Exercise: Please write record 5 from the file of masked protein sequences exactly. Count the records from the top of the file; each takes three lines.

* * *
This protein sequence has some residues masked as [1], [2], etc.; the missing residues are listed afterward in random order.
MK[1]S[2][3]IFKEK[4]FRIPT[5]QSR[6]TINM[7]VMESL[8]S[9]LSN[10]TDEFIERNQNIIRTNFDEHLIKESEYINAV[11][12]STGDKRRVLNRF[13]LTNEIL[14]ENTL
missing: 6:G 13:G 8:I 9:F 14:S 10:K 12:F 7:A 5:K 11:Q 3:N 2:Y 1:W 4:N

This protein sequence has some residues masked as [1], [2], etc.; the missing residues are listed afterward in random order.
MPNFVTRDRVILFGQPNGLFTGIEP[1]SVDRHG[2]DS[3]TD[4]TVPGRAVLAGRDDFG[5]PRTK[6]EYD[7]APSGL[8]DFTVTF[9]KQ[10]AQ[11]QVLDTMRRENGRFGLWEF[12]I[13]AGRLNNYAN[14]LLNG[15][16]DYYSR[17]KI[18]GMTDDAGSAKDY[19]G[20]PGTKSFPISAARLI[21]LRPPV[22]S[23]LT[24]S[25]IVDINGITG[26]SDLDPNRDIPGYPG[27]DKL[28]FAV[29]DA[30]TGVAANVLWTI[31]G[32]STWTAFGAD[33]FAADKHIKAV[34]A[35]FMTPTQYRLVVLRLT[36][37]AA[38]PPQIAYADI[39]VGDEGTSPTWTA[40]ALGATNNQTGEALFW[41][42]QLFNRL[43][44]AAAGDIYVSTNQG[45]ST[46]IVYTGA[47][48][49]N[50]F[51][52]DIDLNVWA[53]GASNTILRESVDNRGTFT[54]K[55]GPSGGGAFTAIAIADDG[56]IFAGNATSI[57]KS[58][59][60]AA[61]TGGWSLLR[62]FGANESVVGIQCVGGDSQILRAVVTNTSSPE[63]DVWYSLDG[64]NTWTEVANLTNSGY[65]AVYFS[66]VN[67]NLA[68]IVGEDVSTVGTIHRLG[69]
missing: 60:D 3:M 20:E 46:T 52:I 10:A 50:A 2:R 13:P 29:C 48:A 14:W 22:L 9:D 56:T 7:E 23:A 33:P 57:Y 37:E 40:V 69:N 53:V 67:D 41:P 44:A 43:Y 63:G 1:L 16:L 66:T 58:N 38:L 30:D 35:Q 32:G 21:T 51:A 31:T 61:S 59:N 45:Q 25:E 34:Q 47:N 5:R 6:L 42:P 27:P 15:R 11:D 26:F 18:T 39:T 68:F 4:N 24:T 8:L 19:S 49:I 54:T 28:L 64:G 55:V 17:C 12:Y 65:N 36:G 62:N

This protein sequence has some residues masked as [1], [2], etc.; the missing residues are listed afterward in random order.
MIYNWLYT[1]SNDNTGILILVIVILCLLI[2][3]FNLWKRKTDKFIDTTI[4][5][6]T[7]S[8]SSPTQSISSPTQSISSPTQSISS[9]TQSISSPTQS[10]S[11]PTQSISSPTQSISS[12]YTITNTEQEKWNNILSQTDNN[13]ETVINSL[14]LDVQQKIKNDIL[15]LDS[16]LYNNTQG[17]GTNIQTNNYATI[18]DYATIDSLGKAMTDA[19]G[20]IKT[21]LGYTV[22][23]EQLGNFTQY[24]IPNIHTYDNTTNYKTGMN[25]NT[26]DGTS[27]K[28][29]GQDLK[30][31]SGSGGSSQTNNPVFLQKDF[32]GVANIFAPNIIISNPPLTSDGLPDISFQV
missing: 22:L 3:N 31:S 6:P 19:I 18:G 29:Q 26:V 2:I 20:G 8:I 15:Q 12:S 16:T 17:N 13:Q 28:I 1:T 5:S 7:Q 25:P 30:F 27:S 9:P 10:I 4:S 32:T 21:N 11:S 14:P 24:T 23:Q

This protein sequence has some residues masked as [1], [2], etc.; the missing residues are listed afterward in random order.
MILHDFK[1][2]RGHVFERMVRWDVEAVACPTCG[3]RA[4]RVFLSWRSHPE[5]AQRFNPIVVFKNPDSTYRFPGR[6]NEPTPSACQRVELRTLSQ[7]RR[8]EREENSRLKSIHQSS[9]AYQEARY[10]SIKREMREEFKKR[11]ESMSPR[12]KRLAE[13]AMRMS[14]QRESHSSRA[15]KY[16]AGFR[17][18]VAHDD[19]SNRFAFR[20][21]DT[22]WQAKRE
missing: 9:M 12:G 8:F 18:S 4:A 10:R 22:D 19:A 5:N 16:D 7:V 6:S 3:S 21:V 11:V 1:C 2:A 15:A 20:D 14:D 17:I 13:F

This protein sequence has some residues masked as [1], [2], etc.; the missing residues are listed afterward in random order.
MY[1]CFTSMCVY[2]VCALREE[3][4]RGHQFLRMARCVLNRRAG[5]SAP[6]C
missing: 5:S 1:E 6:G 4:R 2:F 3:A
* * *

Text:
This protein sequence has some residues masked as [1], [2], etc.; the missing residues are listed afterward in random order.
MY[1]CFTSMCVY[2]VCALREE[3][4]RGHQFLRMARCVLNRRAG[5]SAP[6]C
missing: 5:S 1:E 6:G 4:R 2:F 3:A